Mr. Dylan has indeed confessed reading civil war material prior to releasing the album Modern Times, some of which might have been from contemporary poet H. Timrod. As to whether this is plagiarism, he has answered the question in a recent interview ...

3. What nobody can deny is that Bob Dylan, who started covering/rewriting talking blues, masters the poetic form and has made a trademark of his by underlining the meters of his lyrics through his notorious phrasing. All of which emphasize the rhythm of his songs which we have described below for It's All Over Now, Baby Blue.

HIGH-way is for GAM-blers, better USE your sense
TAKE what you have GA-thered from co-IN-cidence
[Rhythm: DAH-dah-dah-dah DAH-dah-dah-dah DAH-dah-dah]
The EM-pty-handed PAIN-ter from your STREETS
Is DRAW-ing crazy PAT-terns on your SHEETS
[Rhythm: Dah -DAH-dah-dah-dah DAH-dah-dah-dah DAH]

The point is that Bob Dylan is a master at playing with his art form and whatever you might think about his inspiration, the question is would you ever have heard about Henry Timrod without Modern Times?

And how would you ever hear about Frans Schuman without B. Dylan? His first two albums are made of guitar and harmonica only tracks. Some are folk songs and some have a different feel. But I think you might like it.

Click here to download a copy of his latest single for free.

Cheers, Johnny Clark.

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Friday, October 26, 2012

NEWS: Pete Townshend on the Future of the Who: Guitarist Opens Up About His Troubled Childhood, Writing New Material and More

Hundreds of die-hard Who fans lined up outside Barnes & Noble at New York's Union Square last night for a revealing conversation between Pete Townshend and Rolling Stone's editor and publisher Jann S. Wenner to celebrate Townshend's new book, Who I Am: A Memoir
The Who performing at the Rotterdam Ahoy'
The Who performing at the Rotterdam Ahoy' (Wikipedia)
The 45-minute interview spanned Townshend's epic life, with the guitarist discussing everything from how his troubled, abusive childhood influenced the Who's darker music to his difficulty continuing the Who without Keith Moon and John Entwistle. 
"It ended in a good place," he said of his personal struggles. "I'm alive, I'm happy, I'm healthy and I'm good at what I do and I find it easier." 

Wenner famously interviewed Townshend in Rolling Stone in 1968, when the guitarist opened up about the concept of Tommy. Their shared history was clear; at one point, Wenner recalled the two watching the Stones record Let It Bleed in London. Townshend said he started writing Who I Am in 1997, but pulled the plug after his publisher wasn't satisfied with a draft.

"They wanted the sex, drugs and rock & roll book and I didn't want to do that," he said. "I came back to it in 2005, put it down again and I looked at my watch and said 'I'm 66, I've got to get it finished!'" Townshend's goal, he said, was "to write about the way the postwar period in the U.K. set up the conditions which was exactly right for us to discover our music."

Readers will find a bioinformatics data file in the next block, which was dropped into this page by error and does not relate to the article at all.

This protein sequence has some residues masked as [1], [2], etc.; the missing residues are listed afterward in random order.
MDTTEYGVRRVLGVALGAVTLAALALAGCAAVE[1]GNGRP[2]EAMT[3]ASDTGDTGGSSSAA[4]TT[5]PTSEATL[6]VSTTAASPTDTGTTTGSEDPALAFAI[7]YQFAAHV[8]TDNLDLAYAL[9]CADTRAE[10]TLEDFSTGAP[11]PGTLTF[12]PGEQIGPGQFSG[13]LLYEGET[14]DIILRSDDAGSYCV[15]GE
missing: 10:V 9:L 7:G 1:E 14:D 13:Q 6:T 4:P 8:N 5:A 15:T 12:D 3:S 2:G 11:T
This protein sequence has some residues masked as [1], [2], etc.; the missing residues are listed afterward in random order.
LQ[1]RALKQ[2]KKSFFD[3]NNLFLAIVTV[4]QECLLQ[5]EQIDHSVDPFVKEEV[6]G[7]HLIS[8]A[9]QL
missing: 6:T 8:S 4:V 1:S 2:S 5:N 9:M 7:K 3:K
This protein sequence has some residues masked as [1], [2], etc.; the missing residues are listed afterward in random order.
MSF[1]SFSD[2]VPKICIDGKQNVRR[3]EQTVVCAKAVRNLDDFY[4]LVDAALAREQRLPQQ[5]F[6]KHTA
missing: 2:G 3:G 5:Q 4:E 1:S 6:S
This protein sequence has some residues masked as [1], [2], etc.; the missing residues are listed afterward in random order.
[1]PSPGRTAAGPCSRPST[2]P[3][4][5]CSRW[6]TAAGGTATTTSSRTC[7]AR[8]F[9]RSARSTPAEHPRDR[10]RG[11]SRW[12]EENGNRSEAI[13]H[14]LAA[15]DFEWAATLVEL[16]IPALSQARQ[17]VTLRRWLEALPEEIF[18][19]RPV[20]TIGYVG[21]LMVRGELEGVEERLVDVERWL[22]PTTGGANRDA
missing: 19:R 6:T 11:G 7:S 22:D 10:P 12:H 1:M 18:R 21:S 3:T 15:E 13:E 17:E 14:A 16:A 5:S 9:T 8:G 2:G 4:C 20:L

From the Archives: Pete Townshend: The Rolling Stone Interview, Part One

But the project forced Townshend to confront the darker side of his childhood. Onstage, he described a period between ages four and six when his parents sent him to stay with his grandmother, who he described as "very Victorian, dominating, bullying and screwy with no moral basis." Townshend visited his mother while working the book, who helped him recall memories he had shut out.

"I wanted to be angry, but it was exactly the opposite," he said. "She filled me in on these two years and I started to see why so much of my writing is so dark, why so much of my cold presence on the stage appeared to be angry, rage ... what I discovered in the book is all of this stuff made me who I am. It was great because it had tempered me and done something in the way I process everything I see around me and come across creatively. The audience loved what I did because they too each had their own shit."
Wenner also asked Townshend what he thought about other recent rock autobiographies. He praised Dylan's Chronicles, calling it "poetic," but thought less of Keith Richards' Life and Eric Clapton's Clapton. "I got about halfway through [Life] and I started to find myself thinking 'I know all this,'" he said. 
Discussing Clapton, Townshend said, "I don't know that Eric does himself a great service. He's such a good friend and I think he makes himself look too uncomplicated. I think he's a lot deeper, a lot darker, a lot more interesting than he portrays himself." 
Townshend also acknowledged that Roger Daltrey has been the one pushing the band to take risks lately, adding that he's given the singer control of production and onstage video for the band's upcoming Quadrophenia tour. "He's working on a new dramatic scenario for it, working on a new video, trying to find a way to be comfortable being the narrator," he said.

From the Archives: Pete Townshend: The Rolling Stone Interview, Part Two

Townshend also opened up about the difficulty he's faced continuing the band after John Entwistle's death in 2002. "We feel the ghosts of Keith and John," Townshend said. 

"The second phase of the Who in a sense was really when we started to tour again around the year 2000, 2001. We were still able to evoke the sound, particularly with Zak Starkey. Now it's much more difficult even though Zak's there. John's sound was very big and rich and organic. When John died, there was a hole in the sound onstage and I was able to grow into that and find space. And I have to say as a guitar player, I prefer working without John. But as a member of the Who creating the incredible, powerful, driving, visceral sound, he's gone. I can't really do that again."